Meanwhile on Sunday, a mass vaccination site hosted by Michael Garron Hospital on the east side of Toronto administered shots to 10,470 people in just one day.
The achievement followed a 32-hour long event in Peel Region, just west of the city, called Doses After Dark that saw nearly 5,000 residents get a first dose of a COVID-19 vaccine.
Premier Doug Ford made a visit to the event in Peel, where he told reporters that Ontario’s summer camps would be given a green light to operate this season, though he didn’t offer any details.
A spokesperson from his office later said details would be revealed before the province lifts its current stay-at-home order, which was recently extended to June 2 in a bid to help combat the pandemic’s third wave.
Ontario has 14 blood clot cases linked to AstraZeneca
Dr. Barbara Yaffe, Ontario’s associate medical officer of health, said the province has 14 cases of serious blood clots known as thrombotic thrombocytopenic syndrome (TTS) linked to the AstraZeneca/COVISHIELD vaccine.
Ten of these cases meet the criteria for vaccine-induced immune thrombotic thrombocytopenia (VITT).
“I want to reiterate that those who received their first dose of the AstraZeneca vaccine did absolutely the right thing to prevent illness and protect their families, loved ones and community,” Yaffe said.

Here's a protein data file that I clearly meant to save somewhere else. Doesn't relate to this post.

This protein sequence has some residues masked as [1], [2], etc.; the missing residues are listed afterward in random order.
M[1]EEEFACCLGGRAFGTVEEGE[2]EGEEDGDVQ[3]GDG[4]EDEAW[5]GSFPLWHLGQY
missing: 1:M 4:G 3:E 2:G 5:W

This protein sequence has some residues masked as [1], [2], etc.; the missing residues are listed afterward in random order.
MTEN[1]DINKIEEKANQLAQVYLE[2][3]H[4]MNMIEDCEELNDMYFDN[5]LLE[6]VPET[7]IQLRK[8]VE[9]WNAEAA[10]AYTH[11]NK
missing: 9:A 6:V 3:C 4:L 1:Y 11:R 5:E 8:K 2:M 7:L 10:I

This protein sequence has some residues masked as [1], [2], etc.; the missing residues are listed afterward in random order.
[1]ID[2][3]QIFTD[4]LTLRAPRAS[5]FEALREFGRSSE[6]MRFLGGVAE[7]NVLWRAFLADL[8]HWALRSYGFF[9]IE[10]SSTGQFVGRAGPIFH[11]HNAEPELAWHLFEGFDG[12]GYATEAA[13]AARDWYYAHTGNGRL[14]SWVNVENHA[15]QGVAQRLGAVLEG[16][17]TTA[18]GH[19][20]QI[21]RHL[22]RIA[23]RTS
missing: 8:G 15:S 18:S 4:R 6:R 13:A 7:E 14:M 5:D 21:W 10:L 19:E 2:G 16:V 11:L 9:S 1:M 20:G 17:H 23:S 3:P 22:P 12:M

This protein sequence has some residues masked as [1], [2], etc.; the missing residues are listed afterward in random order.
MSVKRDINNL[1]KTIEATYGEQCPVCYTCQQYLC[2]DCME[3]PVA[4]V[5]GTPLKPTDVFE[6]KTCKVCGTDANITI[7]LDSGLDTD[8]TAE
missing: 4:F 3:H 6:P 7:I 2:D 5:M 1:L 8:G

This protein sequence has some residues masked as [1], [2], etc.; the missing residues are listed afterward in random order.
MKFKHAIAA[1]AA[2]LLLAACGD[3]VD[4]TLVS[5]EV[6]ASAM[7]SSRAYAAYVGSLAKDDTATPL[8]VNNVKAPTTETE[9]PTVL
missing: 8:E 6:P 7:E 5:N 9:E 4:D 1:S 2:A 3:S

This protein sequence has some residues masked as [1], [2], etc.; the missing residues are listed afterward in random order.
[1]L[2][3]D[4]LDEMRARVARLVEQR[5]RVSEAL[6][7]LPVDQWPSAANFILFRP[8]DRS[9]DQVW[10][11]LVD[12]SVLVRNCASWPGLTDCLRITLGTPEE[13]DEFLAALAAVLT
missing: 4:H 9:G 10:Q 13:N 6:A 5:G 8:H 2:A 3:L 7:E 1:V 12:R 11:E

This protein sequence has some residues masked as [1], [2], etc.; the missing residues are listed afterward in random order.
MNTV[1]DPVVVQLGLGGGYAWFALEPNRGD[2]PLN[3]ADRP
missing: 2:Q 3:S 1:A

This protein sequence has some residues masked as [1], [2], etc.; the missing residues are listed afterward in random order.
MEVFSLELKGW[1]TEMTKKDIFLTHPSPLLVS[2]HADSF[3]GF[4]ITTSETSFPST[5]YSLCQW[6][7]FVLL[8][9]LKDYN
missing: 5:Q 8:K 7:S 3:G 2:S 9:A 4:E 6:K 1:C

She continued to say Ontario continues to make progress when it comes to flattening the third wave of the pandemic — although there’s still reason for caution.
“The trends remain encouraging but the numbers are still very high and they represent people who are still very ill from the disease,” Yaffe said.
Dr. David Williams, Ontario’s chief medical officer of health, said the province is making “progress, steady progress” but the province is still has patient transfers taking place to ensure there is capacity in intensive care units.
“We are not out of this by any means,” Williams said.
Williams urged Ontario residents to continue to follow public health guidelines this upcoming long weekend.
“Be really careful on this long weekend coming up. We don’t need to have a big surge back up again. We don’t need another cohort admitted to our ICUs,” Williams said.
“Enjoy the warm weather, do what you can with household and family, wear your mask, keep your distance. Enjoy it while you can but enjoy it with care and caution.”
Ontario awaits federal word on mixing vaccines
Williams reiterated Monday that Ontario was awaiting federal guidance on mixing and matching vaccines before offering second doses to AstraZeneca recipients.
“It would seem to be quite an excellent choice to make and have a second dose with AstraZeneca vaccine, knowing that you had no issues on your first dose … but we also want to answer a couple of questions,” he said.
“One is what is the capacity for an informed consent of individuals who may want to choose to have an mRNA vaccine as a second dose, and we want to make sure that you have that option in front of you when you’re going to make that choice.”
The province has said some of its AstraZeneca doses may expire while it comes up with a plan for second doses.
View original article here Source